Territory Stories

The chronicle



The chronicle

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Chronic Diseases Network of the Northern Territory


The Chronicle newsletters; Chronic Diseases Network newsletters; E-Journals; PublicationNT




Date:2013-03; Made available via the Publications (Legal Deposit) Act 2004 (NT).; This publication contains may contain links to external sites. These external sites may no longer be active.




Chronic diseases -- Northern Territory -- Treatment -- Periodicals; Chronic Diseases Network of the Northern Territory -- Periodicals

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Chronic Diseases Network of the Northern Territory

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v. 25 no. 1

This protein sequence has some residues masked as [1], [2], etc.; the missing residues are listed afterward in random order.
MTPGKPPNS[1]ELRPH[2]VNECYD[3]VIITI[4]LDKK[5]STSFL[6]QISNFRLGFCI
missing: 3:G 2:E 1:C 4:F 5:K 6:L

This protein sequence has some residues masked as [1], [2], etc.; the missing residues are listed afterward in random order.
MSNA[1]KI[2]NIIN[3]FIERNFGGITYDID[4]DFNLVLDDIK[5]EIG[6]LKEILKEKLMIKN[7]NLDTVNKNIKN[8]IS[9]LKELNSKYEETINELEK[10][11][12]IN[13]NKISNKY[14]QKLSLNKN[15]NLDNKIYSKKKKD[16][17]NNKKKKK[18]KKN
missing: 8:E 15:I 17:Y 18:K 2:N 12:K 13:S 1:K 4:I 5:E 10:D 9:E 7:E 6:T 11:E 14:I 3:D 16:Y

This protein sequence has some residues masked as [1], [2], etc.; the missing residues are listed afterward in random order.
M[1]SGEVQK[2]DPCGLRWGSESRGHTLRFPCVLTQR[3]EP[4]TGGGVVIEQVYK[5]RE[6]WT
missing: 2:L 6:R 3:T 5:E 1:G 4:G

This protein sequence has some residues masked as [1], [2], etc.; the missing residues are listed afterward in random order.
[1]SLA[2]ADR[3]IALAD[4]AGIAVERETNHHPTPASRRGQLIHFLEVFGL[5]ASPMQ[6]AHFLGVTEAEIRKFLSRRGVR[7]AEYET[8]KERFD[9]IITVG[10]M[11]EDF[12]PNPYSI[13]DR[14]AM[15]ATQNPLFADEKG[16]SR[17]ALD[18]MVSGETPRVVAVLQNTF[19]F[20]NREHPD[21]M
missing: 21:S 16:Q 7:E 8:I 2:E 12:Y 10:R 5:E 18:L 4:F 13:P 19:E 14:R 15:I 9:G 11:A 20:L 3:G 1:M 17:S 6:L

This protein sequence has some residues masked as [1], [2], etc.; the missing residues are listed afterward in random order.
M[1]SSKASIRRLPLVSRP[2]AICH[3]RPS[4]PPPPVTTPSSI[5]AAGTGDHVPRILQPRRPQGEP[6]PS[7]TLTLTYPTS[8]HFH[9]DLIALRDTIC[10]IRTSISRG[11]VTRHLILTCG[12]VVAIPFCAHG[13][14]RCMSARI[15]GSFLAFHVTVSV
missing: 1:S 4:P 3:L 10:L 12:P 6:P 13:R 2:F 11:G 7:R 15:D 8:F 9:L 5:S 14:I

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13March 2013 Continued from Page 12 by correcting of anaemia and the associated increase in plasma testosterone and reduction in elevated prolactin levels diminished sperm counts, impaired sperm motility and testicular atrophy resulting in male subfertility and increased incidence of adenocarcinoma of the prostate in haemodialysis patients. 5 6 The importance of counselling, regular examination and screening for prostate specifi c antigen (PSA), review of medications especially antihypertensive medications and treatment of anaemia are evident. Again, this is not a topic that those affected may initiate or wish to discuss however it is an issue that will impact on relationships, mental health and quality of life. The issue of gender health, especially in relation to sexual dysfunction in ESRF patients, is a complication of renal failure that is often overlooked. This, in part, could be the result of the patients reluctance to talk about such things, the preoccupation of health staff in treating the renal problems as well as cultural inappropriateness. It is, however, an area of life that is so important for the quality of life, relationships and sense of well being of ESRF clients and should be given greater emphasis in patient care planning. Footnotes: 1 ANZDATA registry, 34th Report, Grace B. et al, 2011, New Patients commencing treatment in 2010 http://www.anzdata.org. au/anzdata/AnzdataReport/34thReport/20 11c02_newpatients_v1.5.pdf 2 Daugirdas, J. et al, Handbook of Dialysis, 4th edition, 2007, Chapter 27, Psychological Issues in End stage Renal Disease, Cohen Scot D et al, Lippincott Williams & Wilkins, Philadelphia, USA 3 ANZDATA registry, 34th Report, Mc Donald S. et al, 2011, End stage Kidney disease among Indigenous peoples of Australia and New Zealand, ANZDATA registry, 34th Report, Grace B. et al, 2011, New Patients commencing treatment in 2010 Continued on Page 14 increased bleeding exacerbated by heparinisation during the haemodialysis process increased bleeding associated with the use of intrauterine devices and heparinisation anaemia due to heavy uterine bleeding decrease in libido and ability to achieve orgasm dyspareunia due to oestrogen defi ciency blood in peritoneal dialysis fl uid during menstruation and possible aseptic peritonitis high risk of cervical cancer in women who are receiving immunosuppressive therapy for renal transplant Pregnancy occurs in just 0.5% of women on dialysis, however the occurrence of conception is 2-3 time more frequent in haemodialysis patients compared to Continuous Ambulatory Peritoneal Dialysis (CAPD) and pregnancies are high risk for both mother and foetus with high risk of spontaneous abortion.4 5 To ensure women with ESRD receive holistic care, culturally appropriate communication to discuss these issues and appropriate treatment along with regular well womens checks are important not only for prevention and treatment of medical problems but also for the quality of life of these clients. Some male gender issues associated with ESRF are: impotence, which is believed to occur in roughly 70% of men treated with dialysis whether this be organic or functional in origin. There is no reported difference between those receiving haemodialysis or peritoneal dialysis although extended time dialysis (either short daily or nocturnal dialysis) may make a signifi cant difference the use of erythropoietic stimulating agents has been shown to enhance sexual function G EN D ER H EA LTH

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